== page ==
As to biometric information, this too has three main partner databases: FBI (NGI), DHS (IDENT), and DOD (ABIS). Vetting biographic information against FBI holdings checks for any criminal information that may be available. DHS holdings include visa applications and other immigration information. Department of Defense biographic holdings include information such as fingerprints taken from conflict areas.
This is the process for every single refugee applicant of any nationality. Syrian refugees are put through additional screening, known as the Syria Enhanced Review. Before they receive an interview, their case files are reviewed at USCIS headquarters and cases meeting certain criteria are sent to the Fraud Detection and National Security Directorate for additional review and research.
Such a vetting process can obviously only evaluate refugees against known information. As the FBI director told Congress, “We can only query against that which we have collected. And so if someone has not made a ripple in the pond in Syria in a way that would get their identity or their interests reflected in our databases, we can query our databases until the cows come home but nothing will show up because we have no record of that person.” Several senior administration officials have acknowledged that insufficient information makes it difficult to determine if a refugee is a threat. DHS Secretary Jeh Johnson stated, “It is true that we are not going to know a whole lot about the Syrians that come forth in this process. ... That is definitely a challenge.”
Considerations on the Bill
Refugees from Syria and Iraq present a real security risk. Earlier this month a refugee from Iraq was arrested in the U.S. for attempting to provide material support to ISIL. A refugee from Syria was arrested in the U.S. for making false statements about his travels to Syria to take up arms with terrorist organizations.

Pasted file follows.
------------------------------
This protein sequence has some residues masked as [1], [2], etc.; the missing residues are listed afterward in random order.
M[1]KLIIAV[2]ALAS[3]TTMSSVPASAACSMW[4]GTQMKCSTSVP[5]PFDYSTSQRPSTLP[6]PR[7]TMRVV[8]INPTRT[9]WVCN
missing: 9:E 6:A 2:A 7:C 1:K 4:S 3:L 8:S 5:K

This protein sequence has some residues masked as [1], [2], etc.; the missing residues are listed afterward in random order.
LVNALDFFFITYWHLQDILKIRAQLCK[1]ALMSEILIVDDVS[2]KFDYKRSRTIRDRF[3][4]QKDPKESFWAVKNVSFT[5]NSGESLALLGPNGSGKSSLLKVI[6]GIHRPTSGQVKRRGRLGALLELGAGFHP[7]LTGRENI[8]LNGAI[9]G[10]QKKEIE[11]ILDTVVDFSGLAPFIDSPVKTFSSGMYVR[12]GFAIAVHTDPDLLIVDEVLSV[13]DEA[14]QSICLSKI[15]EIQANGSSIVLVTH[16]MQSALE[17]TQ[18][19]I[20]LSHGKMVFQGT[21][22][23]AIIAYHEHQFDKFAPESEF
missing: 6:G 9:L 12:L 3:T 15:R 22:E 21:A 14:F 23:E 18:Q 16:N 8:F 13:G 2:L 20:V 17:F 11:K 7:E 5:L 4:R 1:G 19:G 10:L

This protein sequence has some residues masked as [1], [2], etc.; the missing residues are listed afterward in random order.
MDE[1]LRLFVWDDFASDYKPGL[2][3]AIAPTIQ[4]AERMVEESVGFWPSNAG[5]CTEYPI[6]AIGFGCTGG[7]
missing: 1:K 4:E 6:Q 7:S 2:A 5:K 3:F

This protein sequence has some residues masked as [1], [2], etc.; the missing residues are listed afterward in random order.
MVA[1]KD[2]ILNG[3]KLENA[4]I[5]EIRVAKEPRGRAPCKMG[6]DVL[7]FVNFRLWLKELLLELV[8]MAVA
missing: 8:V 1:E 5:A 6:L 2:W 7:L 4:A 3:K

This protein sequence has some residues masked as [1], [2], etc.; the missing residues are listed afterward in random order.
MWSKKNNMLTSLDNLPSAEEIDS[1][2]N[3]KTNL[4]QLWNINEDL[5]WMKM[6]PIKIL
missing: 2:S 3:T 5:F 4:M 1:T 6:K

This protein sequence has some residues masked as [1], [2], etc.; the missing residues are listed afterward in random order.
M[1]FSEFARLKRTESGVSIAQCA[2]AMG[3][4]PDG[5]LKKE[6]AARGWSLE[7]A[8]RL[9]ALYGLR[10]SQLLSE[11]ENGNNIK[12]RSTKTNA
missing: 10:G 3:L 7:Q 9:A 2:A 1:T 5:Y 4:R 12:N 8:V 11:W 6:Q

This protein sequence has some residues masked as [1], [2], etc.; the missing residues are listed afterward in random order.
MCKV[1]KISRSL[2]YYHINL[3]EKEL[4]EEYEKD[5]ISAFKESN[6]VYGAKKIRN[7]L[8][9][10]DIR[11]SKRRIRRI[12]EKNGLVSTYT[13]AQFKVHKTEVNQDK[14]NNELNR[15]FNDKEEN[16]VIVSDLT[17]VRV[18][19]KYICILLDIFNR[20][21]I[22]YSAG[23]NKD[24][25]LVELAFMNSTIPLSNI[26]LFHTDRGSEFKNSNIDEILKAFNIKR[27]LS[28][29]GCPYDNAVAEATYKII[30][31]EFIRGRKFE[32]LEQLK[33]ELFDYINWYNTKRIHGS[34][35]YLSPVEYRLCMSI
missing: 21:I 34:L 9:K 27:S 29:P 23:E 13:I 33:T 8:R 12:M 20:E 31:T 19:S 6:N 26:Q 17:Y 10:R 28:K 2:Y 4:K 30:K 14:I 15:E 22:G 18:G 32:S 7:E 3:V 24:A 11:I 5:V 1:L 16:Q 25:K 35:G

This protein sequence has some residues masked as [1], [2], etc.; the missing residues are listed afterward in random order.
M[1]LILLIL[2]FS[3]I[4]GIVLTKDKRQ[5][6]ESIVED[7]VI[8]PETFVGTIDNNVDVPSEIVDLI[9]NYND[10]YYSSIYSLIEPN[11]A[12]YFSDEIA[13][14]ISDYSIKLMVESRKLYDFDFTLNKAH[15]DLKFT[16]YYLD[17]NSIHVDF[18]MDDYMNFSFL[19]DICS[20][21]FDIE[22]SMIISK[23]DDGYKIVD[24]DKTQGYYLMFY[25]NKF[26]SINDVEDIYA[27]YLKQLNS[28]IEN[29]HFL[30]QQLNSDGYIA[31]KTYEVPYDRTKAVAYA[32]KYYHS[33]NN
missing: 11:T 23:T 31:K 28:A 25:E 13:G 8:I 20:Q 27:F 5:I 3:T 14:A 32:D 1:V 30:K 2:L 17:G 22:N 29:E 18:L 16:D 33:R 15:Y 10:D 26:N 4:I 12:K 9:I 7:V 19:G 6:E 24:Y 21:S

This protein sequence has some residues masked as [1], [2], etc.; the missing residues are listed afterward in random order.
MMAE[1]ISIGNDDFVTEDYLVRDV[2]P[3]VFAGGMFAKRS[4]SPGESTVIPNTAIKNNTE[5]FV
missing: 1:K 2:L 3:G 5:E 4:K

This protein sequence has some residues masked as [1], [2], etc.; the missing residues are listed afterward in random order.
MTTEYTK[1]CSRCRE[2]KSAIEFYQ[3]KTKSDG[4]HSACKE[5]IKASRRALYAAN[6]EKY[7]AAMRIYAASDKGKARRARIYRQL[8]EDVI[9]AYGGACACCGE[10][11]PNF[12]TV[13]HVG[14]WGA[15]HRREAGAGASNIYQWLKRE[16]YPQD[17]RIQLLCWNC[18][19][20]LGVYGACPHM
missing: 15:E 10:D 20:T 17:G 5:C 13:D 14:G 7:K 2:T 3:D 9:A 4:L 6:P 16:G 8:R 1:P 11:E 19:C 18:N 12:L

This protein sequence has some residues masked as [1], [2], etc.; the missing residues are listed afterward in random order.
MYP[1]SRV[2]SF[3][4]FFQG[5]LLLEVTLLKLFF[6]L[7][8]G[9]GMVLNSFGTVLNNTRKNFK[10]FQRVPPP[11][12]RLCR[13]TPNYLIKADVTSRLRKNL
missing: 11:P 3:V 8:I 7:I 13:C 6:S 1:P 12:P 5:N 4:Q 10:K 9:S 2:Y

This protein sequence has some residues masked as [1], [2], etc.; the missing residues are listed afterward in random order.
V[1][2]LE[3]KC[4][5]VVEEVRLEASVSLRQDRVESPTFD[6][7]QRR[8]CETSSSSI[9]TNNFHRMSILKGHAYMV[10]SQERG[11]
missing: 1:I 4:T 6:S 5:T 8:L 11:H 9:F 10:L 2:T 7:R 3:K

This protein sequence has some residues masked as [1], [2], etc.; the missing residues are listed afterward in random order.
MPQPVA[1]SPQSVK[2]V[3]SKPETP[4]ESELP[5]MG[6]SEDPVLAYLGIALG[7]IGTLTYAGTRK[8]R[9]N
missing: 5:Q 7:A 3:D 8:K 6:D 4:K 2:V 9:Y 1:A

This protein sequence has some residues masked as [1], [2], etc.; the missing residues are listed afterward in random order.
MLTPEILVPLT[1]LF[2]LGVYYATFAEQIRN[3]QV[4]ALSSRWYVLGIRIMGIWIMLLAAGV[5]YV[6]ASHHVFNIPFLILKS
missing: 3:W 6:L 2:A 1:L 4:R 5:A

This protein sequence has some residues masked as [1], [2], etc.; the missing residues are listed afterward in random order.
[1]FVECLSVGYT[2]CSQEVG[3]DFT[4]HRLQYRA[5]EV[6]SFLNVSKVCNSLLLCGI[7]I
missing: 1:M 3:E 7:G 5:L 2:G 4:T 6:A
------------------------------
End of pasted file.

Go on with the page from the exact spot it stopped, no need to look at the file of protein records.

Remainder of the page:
The U.S. has reevaluated and reformed the refugee program in response to new national security threats in the past. After the September 11 attacks, admissions under the refugee program were suspended for more than two months while a review took place. This review resulted in enhanced security procedures being implemented. The moratorium was lifted November 21, 2001, and the program was built back up again, although admissions were slow to return to authorized levels.
Notable Bill Provisions
Requires the FBI to take all action necessary to ensure that all Syrian and Iraqi refugees, or refugees who visited Syria or Iraq after March 2011, receive a thorough background investigation. Before a Syrian or Iraqi refugee can be admitted to the U.S., the FBI director must certify that he or she has had a background check sufficient to determine that the refugee is not a threat to national security. The secretary of homeland security, the FBI director, and the director of national intelligence also must certify that the refugee is not a threat to the security of the United States before the refugee may be admitted to the U.S.
Requires annual inspector general review of certification program and monthly reports to Congress.
The White House threatened to veto H.R. 4038 when the House considered it last November.
A cost estimate is unavailable at this time.
The amendment situation is unclear at this time.
Next Article Previous Article